Bill To Make It Easier For Troops To Vote Gets Bipartisan Support

Kerry Picket Political Reporter
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Republicans and Democrats joined together Friday to propose legislation that allows for active members of the military to vote at their present duty station in the community they live and serve as opposed to their “home of record.”

Introduced by California Republican Rep. Darrell Issa and Minnesota Democratic Rep. Collin Peterson, the bill would amend the Service Members Civil Relief Act to improve security regarding voter registration.

If a service member decides to register to vote in a state where he or she lives and serves, that individual would need to notify the Service Voting Action Officer of the military department branch in question no later than 10 days after such registration.

Issa said of the bill, “Members of the military have long been disenfranchised from voting in the community they live and serve by restrictions that fail to take into account the unique set of challenges presented by the transitory experience of a military member’s service. Men and women in uniform send their kids to school, coach little league, go to PTA meetings, use their local parks and roads, yet are often discouraged from being able to participate in the democratic process in those very same areas. This important piece of legislation will remove unnecessary barriers that limit participation in one of their most fundamental rights in our democracy, which they’ve already given so much to preserve and defend.”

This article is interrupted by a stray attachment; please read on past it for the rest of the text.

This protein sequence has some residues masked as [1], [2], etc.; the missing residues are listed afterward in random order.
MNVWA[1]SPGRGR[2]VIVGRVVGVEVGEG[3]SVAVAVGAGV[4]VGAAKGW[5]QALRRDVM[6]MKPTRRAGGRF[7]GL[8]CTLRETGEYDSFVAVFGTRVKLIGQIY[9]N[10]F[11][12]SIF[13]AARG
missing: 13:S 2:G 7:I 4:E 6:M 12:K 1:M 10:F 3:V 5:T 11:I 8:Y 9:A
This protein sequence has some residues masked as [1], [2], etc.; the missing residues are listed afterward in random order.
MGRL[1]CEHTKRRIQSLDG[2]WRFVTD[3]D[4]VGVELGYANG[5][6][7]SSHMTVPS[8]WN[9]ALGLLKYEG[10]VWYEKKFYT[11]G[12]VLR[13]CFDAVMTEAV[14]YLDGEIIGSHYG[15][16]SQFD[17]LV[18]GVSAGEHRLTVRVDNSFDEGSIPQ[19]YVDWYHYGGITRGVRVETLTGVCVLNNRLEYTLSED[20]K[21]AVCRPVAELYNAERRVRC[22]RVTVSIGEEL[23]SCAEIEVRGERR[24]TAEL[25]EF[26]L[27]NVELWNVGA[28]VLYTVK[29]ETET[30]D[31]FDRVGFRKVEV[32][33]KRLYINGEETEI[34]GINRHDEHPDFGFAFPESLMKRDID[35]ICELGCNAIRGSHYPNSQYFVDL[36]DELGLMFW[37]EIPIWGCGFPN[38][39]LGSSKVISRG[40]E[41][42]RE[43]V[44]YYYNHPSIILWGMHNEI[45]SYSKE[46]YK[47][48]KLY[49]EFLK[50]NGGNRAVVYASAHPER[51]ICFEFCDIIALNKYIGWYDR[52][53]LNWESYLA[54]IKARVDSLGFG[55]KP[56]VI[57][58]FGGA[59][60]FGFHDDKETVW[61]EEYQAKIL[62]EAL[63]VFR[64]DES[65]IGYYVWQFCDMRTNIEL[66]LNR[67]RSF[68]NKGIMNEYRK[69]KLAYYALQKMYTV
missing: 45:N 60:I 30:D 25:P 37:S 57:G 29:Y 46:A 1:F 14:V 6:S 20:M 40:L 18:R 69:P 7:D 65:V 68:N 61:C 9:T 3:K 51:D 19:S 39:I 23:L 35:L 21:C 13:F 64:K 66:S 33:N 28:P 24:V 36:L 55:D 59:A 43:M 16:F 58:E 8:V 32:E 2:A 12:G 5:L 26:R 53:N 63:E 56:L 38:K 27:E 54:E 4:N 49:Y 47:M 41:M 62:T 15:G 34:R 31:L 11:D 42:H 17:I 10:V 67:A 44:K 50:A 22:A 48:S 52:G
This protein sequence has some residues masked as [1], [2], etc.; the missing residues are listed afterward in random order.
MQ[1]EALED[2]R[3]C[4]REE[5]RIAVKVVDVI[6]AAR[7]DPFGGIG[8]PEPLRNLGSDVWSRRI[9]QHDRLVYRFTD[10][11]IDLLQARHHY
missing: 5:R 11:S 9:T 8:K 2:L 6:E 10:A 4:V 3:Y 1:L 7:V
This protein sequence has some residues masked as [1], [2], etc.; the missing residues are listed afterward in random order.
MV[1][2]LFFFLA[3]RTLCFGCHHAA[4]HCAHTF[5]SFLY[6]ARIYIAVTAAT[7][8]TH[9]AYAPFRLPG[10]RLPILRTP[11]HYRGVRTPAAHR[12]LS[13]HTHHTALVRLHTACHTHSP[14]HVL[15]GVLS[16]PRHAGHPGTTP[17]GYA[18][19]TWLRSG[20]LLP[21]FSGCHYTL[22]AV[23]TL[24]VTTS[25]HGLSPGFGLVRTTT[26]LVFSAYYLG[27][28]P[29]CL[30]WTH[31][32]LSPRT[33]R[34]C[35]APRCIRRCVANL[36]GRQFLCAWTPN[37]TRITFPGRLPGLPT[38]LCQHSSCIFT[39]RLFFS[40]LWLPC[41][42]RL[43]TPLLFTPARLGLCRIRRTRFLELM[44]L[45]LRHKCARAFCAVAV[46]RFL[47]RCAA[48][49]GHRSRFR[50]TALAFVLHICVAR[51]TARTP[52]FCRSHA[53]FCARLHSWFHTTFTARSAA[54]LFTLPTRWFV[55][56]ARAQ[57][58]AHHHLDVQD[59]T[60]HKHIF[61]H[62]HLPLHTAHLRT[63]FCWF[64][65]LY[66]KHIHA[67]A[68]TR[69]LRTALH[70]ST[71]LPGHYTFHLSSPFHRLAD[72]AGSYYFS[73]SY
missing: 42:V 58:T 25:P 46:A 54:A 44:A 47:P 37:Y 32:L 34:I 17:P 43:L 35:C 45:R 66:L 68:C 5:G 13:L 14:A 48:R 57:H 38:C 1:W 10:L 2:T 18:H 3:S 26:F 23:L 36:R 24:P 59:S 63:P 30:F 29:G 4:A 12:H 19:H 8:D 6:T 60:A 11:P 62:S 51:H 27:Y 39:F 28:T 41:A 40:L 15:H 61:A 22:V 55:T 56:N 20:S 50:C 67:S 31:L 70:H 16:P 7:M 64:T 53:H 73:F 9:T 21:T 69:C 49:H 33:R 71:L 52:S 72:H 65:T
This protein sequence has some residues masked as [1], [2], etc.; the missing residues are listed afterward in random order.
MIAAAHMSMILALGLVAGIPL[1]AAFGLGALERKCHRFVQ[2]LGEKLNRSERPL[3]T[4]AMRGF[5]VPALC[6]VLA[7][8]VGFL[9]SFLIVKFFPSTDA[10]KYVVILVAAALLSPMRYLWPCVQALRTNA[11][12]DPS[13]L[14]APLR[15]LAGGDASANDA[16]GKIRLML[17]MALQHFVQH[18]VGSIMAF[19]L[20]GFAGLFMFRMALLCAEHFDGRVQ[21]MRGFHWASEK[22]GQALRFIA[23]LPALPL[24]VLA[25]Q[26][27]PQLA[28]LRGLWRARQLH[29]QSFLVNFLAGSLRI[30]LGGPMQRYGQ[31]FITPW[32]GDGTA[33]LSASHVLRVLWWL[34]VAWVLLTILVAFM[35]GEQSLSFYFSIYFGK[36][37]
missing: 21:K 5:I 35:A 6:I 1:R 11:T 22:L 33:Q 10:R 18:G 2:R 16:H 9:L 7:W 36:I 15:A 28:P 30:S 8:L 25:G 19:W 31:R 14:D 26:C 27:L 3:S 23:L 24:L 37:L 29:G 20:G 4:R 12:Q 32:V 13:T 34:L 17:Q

From there, a Service Voting Action Officer who receives such notification will inform the state that the service member lives in for that particular registration no later than 10 days after such registration.

“American service members commit their lives towards protecting our country and its freedoms. On many occasions, these brave men and women are required to relocate to other parts of the country as well as the world, which can restrict their right to vote. I am hopeful this bill will assist military members with the right to participate in the democracy they help protect,” Rep. Peterson said.

Service members would be able to vote for federal, state, and local officials this way. However, members of the military cannot register in a state through this process if they acquired a residence or domicile in that particular state; have decided to become a permanent resident of that state; or have lost a residence or domicile in any other state without regard to whether or not that individual plans to return to that state.

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